Because of this, sin is not just the breaking of some arbitrary law. Sin is real, and it has real effects whether we can immediately perceive them or not. Some we can perceive. If I take a baseball bat and break someone’s window, that person has a broken window in need of repair. If I steal money from someone, that person is deprived of some of his or her money. Even if I am forgiven, there is still a broken window in need or repair and/or money that someone is missing. This will be true of any sin.

The stain left in our soul and the demands of justice can be taken care of in this life. They need to be. Our sins, being real, create a distance between us and God. God wants to completely remove them from us and let us be free of that distance so that we can be in his presence.  He is all good and all holy, and nothing impure can be in his presence.  If he left us with our impurities, there would forever be a distance between us and him.

As for the demands of justice, if God simply let them go, it would be for him to say that he shows mercy to the sinner but isn’t concerned about the victim. In fact, in the case of theft, restitution is required for forgiveness. Of course, the victim may excuse the sinner from restitution, which is essentially an indulgence. However, even one who forgives has the right to expect repayment of what is owed. There is still a temporal punishment merited with every venial sin.  If you don’t believe this, then do you believe that every criminal, after having sought God’s forgiveness, should be immediately released from prison?

Therefore, Purgatory is not some cruelty. There is no cruelty in God. It is the merciful means of completely freeing the sinner from all stain of the sins committed. God makes us clean and holy and able to forever live in the beatific vision. However, Purgatory is not our goal in this life. We need to do penance here and now, and God will not only cleanse us, but he will increase the grace in our soul. It is possible to die in such a state of union with God as to bypass Purgatory. However, as long as we die in the state of sanctifying grace, we are assured of our salvation, and God will make sure we are ready for Heaven.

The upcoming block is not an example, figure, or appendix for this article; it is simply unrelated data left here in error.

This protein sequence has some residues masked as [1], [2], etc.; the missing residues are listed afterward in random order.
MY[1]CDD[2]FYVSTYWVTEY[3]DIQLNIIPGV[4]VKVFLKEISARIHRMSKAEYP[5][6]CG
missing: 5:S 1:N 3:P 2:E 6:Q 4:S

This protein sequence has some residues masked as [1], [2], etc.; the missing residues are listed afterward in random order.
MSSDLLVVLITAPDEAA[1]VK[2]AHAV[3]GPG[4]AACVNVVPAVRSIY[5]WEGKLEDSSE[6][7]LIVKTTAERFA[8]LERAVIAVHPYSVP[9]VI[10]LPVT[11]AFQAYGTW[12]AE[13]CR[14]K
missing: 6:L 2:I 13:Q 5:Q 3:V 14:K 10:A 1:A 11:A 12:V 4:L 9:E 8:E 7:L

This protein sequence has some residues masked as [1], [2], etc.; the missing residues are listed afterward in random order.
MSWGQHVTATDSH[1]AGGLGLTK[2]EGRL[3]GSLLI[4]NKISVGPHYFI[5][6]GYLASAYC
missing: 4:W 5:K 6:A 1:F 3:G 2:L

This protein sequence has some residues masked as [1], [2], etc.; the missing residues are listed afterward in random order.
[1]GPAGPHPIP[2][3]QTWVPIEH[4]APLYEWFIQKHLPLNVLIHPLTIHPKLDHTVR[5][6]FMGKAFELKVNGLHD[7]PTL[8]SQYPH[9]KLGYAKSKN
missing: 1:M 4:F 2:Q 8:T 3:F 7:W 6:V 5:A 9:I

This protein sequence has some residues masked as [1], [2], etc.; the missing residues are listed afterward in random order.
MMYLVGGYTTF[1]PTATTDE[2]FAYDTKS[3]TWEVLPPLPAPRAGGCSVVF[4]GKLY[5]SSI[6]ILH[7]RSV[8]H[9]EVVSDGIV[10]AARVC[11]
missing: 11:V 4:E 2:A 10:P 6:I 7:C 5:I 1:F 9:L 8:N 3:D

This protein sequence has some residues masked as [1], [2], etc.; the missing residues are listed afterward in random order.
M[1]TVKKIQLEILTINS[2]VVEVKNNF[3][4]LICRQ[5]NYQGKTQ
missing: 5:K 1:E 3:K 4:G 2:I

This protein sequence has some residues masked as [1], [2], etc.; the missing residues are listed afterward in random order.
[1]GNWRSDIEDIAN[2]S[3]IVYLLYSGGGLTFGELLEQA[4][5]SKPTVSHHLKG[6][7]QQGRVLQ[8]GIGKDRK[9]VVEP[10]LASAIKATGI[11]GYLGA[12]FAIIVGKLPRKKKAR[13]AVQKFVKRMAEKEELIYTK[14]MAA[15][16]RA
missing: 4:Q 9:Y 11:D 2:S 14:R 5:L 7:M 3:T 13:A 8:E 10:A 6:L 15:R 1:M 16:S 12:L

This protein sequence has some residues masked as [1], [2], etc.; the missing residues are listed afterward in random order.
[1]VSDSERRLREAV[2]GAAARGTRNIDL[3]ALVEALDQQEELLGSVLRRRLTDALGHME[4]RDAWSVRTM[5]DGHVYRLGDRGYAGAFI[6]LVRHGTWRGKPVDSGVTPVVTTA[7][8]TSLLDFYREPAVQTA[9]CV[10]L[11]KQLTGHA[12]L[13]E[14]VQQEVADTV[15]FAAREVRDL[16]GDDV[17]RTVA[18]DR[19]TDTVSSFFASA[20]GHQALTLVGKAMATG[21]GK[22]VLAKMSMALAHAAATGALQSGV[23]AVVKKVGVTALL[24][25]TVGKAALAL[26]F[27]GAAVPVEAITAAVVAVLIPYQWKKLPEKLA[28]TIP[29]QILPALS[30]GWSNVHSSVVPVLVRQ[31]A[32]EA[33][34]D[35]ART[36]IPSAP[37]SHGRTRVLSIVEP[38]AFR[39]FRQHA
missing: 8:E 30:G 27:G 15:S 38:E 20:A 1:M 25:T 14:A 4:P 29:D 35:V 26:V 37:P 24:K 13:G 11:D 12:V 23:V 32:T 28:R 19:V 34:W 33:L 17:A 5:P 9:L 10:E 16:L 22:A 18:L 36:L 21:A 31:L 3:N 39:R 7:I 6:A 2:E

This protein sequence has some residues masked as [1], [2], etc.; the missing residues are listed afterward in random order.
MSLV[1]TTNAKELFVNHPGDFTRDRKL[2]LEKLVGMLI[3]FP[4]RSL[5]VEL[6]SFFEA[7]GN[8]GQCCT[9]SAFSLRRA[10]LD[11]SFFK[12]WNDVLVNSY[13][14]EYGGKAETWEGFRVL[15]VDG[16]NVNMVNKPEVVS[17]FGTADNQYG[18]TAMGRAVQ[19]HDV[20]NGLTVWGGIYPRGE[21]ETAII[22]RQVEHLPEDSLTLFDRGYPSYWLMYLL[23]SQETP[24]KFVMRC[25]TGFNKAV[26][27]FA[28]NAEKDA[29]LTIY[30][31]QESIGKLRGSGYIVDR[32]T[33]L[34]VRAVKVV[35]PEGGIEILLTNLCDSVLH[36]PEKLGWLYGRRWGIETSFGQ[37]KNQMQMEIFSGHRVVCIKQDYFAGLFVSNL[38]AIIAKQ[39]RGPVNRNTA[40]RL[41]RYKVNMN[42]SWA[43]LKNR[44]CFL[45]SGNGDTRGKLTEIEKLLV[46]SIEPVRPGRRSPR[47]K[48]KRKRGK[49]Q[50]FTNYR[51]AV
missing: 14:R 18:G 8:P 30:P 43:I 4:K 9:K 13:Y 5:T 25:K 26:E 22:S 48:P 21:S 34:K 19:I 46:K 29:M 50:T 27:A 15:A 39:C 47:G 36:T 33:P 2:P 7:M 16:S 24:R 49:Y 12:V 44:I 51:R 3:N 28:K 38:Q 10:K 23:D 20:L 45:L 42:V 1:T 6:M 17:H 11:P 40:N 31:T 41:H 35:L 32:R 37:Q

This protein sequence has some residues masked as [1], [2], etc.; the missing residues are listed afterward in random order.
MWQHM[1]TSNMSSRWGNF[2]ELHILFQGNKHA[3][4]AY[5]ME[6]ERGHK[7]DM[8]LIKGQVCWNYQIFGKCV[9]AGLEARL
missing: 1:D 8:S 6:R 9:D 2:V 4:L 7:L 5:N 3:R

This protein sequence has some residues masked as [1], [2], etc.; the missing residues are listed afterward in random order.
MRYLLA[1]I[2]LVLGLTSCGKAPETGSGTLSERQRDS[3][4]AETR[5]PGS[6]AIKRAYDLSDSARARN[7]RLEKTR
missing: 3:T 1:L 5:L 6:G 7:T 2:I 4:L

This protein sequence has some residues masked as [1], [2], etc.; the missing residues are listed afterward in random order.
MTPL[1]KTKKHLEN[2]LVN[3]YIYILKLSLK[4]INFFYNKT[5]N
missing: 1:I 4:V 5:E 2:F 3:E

Category: Cathechesis, Catholic, Doctrine


Please Don’t Say This When I Die

  /   Sunday, November 06, 2016   /   Comments(0)

Death is never a pleasant subject. It was not part of God’s original plan for the human race, but it came into the world because of the sin of our first parents. When someone dies, it’s only natural to look to give or receive some consolation in light of this terrible reality. However, I don’t believe in trying to give comfort by compromising the truth.

November is the month of remembrance for the faithful departed in the Catholic Church. The first day is All Saints’ Day. The second day is All Souls’ Day. Often times, when someone dies, people say “He is not suffering anymore.” or “He is at peace.” This is especially tempting when a loved one has suffered a long illness. I ask that you please do not say these things if you are still here and learn of my death or are at my funeral. You may be doing me a great disservice.

I’d be afraid to meet someone who would not hope that I would be saved and be with Our Lord. It is a real possibility that I might not be. If that’s the case there is nothing you can do. However, the best thing to do is hope for the salvation of those who have left this world but realize that they may have to undergo their final purification in Purgatory before being admitted to Heaven. In fact, the primary purpose of a funeral Mass is to offer the Eucharist for the soul of the departed.